FIG. 6 illustrates in juxtapositions the various compressor constructions and the torque moment peaks needed for densification to the respective liquefaction pressure, which peaks are to be mastered by the driving means of the compressor. The ordinate depicts the torque moments whose number suitably correspond also to the respective liquefaction pressures. The abscissa shows the sub-division of the crankshaft circle into the crankshaft angles of interest.

In the case of parallel two-cylinders, as well as in that of double-stroke one-cylinder compressors, the one half-rotation of the crankshaft corresponds to one propulsion of the condensed gas, so that there are within the crankshaft circle rotation two propulsions within identical spacings of 180 angles. The torque moments require from the driving means in such a type of a double cylinder compressor are indicated in the Table under letter "a". The encumbering by 20 kpm occurring during the densification and expulsion extends over a crankshaft angle of assumably 46 in the case of either half-revolution. This crankshaft angle and therethrough also the loading of the driving means can be decreased in the way of, for instance, doubling the cylinder number, with preservation of the same summary stroke volume, to four. This naturally means that there are taken in account an increased friction and higher production costs. Such a diminishing of each cylinder volume to one half, being achieved by doubling of the cylinder number, is shown under letter "b".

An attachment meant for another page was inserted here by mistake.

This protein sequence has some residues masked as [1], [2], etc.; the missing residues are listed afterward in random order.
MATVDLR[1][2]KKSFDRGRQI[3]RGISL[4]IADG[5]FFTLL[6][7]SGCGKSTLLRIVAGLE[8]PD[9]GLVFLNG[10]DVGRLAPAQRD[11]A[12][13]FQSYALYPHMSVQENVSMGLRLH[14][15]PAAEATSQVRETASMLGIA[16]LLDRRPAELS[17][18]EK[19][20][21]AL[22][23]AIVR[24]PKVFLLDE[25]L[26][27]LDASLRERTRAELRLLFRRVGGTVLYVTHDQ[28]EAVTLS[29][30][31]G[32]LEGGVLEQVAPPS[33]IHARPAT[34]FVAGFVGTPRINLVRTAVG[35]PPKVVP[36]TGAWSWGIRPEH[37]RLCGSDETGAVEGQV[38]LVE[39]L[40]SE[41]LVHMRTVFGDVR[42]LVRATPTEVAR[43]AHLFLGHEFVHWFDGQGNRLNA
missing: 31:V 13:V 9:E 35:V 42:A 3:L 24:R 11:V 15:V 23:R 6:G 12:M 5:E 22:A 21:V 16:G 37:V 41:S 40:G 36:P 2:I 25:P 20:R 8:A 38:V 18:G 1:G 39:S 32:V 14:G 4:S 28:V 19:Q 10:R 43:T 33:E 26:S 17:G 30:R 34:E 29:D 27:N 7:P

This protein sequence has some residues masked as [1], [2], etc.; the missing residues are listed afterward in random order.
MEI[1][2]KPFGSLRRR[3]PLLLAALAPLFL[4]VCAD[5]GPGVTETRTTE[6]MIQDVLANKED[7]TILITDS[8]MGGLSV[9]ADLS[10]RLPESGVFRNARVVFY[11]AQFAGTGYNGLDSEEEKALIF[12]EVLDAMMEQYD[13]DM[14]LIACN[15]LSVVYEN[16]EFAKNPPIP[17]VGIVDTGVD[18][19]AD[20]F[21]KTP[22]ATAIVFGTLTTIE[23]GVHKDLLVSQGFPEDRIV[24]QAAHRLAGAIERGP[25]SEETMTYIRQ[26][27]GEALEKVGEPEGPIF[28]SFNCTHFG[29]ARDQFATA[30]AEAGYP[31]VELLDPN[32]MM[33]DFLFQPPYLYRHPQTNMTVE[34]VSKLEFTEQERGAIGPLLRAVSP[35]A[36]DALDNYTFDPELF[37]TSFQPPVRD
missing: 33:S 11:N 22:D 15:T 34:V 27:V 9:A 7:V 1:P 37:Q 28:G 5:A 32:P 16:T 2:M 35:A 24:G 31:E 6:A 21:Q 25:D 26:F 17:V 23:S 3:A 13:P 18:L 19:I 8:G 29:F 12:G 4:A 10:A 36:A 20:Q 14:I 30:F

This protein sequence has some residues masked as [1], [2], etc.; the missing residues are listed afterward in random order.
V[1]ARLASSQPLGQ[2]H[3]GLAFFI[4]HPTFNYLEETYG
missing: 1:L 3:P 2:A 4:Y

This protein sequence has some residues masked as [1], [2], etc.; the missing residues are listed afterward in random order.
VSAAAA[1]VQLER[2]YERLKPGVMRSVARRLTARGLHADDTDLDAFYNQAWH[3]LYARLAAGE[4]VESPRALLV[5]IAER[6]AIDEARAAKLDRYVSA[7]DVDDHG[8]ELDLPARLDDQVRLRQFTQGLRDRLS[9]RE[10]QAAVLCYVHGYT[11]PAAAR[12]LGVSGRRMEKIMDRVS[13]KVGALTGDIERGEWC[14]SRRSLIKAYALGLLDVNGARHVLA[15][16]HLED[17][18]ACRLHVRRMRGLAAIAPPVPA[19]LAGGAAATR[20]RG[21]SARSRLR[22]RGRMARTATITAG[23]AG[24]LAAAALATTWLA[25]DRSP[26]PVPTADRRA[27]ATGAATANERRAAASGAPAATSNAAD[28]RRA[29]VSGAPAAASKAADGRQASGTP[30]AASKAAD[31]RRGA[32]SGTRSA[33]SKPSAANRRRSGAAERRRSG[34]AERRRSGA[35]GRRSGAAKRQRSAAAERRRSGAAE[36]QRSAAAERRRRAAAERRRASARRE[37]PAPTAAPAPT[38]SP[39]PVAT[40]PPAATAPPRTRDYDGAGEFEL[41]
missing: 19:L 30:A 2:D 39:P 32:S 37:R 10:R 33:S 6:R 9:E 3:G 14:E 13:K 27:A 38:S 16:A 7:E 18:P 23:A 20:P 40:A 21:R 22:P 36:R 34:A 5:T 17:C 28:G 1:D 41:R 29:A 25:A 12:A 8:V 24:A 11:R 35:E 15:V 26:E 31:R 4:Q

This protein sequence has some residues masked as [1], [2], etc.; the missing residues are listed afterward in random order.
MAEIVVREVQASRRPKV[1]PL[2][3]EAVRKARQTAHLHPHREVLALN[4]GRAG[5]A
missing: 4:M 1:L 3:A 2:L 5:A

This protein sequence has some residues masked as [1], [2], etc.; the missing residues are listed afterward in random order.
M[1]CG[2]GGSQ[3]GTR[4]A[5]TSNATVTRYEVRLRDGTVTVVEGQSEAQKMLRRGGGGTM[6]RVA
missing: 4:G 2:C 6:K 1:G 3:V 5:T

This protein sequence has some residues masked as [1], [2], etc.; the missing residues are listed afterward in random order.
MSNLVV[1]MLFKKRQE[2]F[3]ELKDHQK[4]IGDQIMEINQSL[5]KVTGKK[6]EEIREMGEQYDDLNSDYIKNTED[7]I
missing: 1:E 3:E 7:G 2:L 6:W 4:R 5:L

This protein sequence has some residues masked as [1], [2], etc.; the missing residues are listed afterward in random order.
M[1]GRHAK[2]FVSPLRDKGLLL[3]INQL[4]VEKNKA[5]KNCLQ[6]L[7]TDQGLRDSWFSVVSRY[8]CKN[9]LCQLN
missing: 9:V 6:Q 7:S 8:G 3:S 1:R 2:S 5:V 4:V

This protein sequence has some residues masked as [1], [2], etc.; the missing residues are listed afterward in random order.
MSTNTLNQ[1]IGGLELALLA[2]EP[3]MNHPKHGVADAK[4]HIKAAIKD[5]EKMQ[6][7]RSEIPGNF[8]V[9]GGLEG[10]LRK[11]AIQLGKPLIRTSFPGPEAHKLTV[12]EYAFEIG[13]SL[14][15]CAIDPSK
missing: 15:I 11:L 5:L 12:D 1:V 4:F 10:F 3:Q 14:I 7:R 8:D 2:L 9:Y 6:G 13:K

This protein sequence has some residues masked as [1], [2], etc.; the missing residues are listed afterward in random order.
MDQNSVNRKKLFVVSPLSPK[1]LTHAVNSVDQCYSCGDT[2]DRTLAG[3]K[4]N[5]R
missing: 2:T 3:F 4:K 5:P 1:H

In such four-cylinder, the absolute height of the incumbering remains unchanged; however, the here valid crankshaft angles are halved to 23 whereby there is alleviated the gyration moment exploited for overcoming the temporarily shortened peak values.

The solution envisaged by the present invention achieves the division of the peak loads into four crankshaft angles, each of which amounts to 46, while at the same time the peak torque moment is halved, without increasing the number of cylinders. This peak torque moment even becomes reduced where a double-stroke one-cylinder is employed. Thereby, each second load peak results in an energy storage exploitable in each subsequent densification and expulsion stroke. These stored values designated in the Table by letter "c" enhance the working stroke by, for instance, one half, so that there is to be added thereto just the second half the energy for arriving at the final result corresponding to the value "a" obtainable from a normal double-cylinder.